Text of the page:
DIANNE BUTLER OUT OF THE BOX
IDON’T know how gradual Phillipa Finch’s demise is. An episode only goes for two minutes, so not very. It’s more what you’d call a plummet. And she’s really careering towards the edge tonight. She takes a good long look at herself, which is what she does all the time anyway, and consults her inner physician, who is portrayed as an owl— it’s adorable.
I was worried/mildly con- cerned I wouldn’t like this show, but sat through the whole series in one go. I know, what a soldier — a whole 34 minutes. I don’t know if you’ve seen any of this. But 10 o’clock Tuesdays, what else would you be doing?
Phillipa’s depressed and a tiny bit self-destructive, and as inward looking as a teenager, or as Toni Collette says in one bit (she’s the narrator): ‘‘ Phillipa Finch had set up a chaise longue for herself in the realm of the emotionally thwarted and perhaps she would’ve remained there in a passionless state with only tea bags as a source of comfort and a small window for company . . .’’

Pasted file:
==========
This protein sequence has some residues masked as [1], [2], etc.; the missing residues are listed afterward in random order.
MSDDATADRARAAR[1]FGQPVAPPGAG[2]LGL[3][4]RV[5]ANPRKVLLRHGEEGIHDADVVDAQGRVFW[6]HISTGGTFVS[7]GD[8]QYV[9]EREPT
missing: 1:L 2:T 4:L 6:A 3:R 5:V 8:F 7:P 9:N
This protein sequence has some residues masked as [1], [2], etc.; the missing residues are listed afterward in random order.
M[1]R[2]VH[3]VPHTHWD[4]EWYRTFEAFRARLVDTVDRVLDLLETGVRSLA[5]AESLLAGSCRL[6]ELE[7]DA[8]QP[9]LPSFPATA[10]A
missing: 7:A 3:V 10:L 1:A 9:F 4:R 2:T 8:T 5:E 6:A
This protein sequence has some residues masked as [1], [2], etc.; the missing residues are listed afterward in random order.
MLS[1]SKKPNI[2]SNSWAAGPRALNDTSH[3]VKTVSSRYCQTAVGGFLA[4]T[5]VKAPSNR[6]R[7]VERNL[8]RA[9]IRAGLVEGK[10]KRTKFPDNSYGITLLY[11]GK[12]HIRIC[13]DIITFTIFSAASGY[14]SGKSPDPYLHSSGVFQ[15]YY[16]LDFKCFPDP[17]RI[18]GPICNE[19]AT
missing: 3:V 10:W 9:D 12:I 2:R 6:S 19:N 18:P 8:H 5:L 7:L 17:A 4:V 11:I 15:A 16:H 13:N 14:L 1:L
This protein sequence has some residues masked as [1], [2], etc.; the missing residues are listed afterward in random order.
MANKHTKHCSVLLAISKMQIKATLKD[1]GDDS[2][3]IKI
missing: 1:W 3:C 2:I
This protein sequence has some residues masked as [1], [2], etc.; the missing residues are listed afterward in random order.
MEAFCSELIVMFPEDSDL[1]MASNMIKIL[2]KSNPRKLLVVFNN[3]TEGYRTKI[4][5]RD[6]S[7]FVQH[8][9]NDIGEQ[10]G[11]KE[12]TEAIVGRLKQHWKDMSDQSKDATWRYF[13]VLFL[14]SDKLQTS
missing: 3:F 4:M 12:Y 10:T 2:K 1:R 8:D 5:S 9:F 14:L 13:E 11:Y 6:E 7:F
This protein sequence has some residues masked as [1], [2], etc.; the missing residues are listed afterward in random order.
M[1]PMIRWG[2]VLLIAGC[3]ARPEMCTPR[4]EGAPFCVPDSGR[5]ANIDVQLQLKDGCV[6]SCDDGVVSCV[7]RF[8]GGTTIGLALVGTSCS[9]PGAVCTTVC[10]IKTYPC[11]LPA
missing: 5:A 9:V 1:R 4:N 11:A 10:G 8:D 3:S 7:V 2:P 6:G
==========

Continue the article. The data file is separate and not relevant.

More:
The drawing here (it’s animated) is terrific, and Phillipa’s half-pathetic/halfappealing (ultimately futile?) search for a meaningful relationship, even one with herself, is genuinely absorbing. Maybe that’s closer to 60-40 on the pathetic/appealing — she did go to art college.
Nurse Jackie’s demise I would describe as gradual. But gee, she must only just be holding it together. Have you seen her chemist bill? Yes, she actually has to pay for those drugs sometimes. Quite often, by the look of it. She hasn’t just slept her way into addiction. Or she has, but that’s not keeping her there. Especially now that Eddie the pharmacist has been replaced by a machine. I don’t mean in her bedroom, although that could be true. I mean the dispensing machine in the hospital. Nurse Jackie Eleven, 9.30pm The Gradual Demise of Phillipa Finch ABC1, 10pm
Chemist bill: Edie Falco